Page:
merchant Dauversiere. With other kindred spirits they planned a town to be known as Ville Marie de Montreal. Here, in honor of the Holy Family, a hospital, convent, and seminary were to be built, and around this religious establishment a settlement was expected to grow up. The leader of the expedition was the soldier Maisonneuve, who continued to be for many years the governor of Montreal and its brave defender. The Hundred Associates looked upon this enterprise with little favor. They thought it a scheme to rob them of part of their fur trade. Montreal, however, had influential support in France, and soon acquired weight in the affairs of the colony.
La Compagnie des Habitants.—Until 1645 the Hundred Associates' trade monopoly was in reality the monopoly of some eight merchants living chiefly in France, who had come to the help of the company in its early days when the war between France and England had brought it to the verge of bankruptcy. Complaint being now made to the king that no colonization was taking place, he ordered that the monopoly should be given up to the people of the colony. Thereupon certain Canadian traders, agents of the old company and others, formed a combination (1645), and by calling themselves "The Habitants' Company" (La Compagnie des Habitants), secured control of the fur trade. In their hands it still continued a close monopoly. The Hundred Associates, moreover, still remained lords of the soil of New France, and still received a share in the profits of the fur trade. In this same year (1615) the first Canadian council was formed, to assist the governor in carrying on the affairs of the colony. The inhabitants of Quebec and Three Rivers were, for a time, represented in this council by their syndics, but this step toward popular government was very soon retraced, and the council became the mere mouth-piece of the company.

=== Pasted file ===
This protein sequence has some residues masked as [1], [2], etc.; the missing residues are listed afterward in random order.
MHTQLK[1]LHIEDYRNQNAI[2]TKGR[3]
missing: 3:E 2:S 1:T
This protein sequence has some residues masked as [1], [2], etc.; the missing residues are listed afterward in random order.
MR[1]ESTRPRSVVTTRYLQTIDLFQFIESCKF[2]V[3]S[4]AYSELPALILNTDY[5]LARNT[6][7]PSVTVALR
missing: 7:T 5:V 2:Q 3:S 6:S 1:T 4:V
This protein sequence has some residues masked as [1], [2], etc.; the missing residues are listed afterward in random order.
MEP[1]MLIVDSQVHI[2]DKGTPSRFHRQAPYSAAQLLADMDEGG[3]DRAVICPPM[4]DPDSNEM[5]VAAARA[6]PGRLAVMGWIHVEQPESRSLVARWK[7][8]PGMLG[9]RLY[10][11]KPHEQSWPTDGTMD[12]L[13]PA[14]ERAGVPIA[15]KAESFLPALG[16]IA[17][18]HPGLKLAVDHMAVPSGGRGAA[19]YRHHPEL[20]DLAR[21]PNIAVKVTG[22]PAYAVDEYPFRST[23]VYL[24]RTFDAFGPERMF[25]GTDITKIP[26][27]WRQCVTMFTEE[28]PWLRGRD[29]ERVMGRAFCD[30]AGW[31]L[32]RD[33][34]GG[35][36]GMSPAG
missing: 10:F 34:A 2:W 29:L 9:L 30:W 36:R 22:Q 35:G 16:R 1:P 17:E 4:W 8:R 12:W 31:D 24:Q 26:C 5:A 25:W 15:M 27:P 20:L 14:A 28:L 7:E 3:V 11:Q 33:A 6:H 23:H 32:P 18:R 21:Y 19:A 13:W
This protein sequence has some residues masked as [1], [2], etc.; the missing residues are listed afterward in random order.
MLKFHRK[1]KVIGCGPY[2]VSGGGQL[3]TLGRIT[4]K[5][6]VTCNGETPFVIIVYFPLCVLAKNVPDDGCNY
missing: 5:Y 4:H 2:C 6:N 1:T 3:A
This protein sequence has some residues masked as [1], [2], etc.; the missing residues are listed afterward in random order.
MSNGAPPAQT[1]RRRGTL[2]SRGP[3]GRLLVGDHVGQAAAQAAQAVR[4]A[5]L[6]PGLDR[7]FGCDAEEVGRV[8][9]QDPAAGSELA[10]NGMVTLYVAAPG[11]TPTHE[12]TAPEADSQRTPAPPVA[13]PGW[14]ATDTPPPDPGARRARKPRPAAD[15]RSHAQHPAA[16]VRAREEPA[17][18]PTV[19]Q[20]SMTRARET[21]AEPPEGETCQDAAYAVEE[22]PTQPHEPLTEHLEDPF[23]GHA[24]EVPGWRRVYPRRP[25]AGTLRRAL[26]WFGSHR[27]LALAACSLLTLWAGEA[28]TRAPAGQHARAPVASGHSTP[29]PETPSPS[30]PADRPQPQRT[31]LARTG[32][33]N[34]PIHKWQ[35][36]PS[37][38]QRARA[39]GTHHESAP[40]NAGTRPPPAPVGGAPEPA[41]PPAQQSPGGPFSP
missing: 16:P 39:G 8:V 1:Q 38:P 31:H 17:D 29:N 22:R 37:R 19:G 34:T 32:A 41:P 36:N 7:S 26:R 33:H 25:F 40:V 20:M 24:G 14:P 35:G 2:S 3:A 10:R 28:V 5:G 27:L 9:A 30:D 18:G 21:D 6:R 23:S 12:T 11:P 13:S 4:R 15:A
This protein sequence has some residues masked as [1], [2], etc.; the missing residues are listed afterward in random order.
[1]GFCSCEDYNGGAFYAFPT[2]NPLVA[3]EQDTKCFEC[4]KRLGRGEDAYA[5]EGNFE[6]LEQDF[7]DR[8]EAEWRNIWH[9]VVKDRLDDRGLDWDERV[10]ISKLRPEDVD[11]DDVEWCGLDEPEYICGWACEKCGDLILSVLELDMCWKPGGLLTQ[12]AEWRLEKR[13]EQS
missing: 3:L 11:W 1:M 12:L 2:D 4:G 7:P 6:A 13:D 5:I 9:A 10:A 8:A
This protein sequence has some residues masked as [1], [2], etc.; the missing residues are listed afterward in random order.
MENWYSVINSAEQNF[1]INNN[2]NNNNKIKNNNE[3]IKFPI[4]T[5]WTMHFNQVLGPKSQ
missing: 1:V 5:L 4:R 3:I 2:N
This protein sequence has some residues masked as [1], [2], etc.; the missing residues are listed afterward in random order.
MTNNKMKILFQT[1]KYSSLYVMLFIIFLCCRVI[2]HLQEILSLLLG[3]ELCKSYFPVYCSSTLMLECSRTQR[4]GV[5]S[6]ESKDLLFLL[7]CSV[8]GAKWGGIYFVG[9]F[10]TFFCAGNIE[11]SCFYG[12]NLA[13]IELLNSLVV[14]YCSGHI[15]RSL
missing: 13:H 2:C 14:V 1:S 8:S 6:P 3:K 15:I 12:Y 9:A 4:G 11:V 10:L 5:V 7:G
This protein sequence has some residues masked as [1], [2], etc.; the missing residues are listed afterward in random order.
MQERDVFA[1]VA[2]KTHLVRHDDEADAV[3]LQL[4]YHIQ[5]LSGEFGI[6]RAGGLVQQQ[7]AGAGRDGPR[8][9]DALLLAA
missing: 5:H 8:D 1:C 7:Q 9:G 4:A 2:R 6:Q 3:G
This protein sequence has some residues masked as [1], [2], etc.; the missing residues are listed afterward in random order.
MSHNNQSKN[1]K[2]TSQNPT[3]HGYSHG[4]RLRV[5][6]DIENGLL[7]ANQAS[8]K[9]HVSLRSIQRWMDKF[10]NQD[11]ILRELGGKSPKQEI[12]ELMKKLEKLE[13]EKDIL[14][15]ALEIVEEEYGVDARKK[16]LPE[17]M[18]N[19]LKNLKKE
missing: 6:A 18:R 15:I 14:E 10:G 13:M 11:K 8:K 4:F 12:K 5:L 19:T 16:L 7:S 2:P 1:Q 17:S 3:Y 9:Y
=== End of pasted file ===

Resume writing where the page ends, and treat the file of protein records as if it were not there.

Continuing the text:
The Huron Mission Attacked.—During all these years the Iroquois were the relentless foes of the French. They infested the St. Lawrence valley and entirely cut off at times the fur trade with the Hurons and Algonquins of the upper Ottawa. Their war with their Huron kinsmen was carried on with varying success. Upon the whole, however, the balance inclined very clearly to the side of the Iroquois, who, in 1649, determined to close in upon the Huron country and put an end to the war at one stroke. At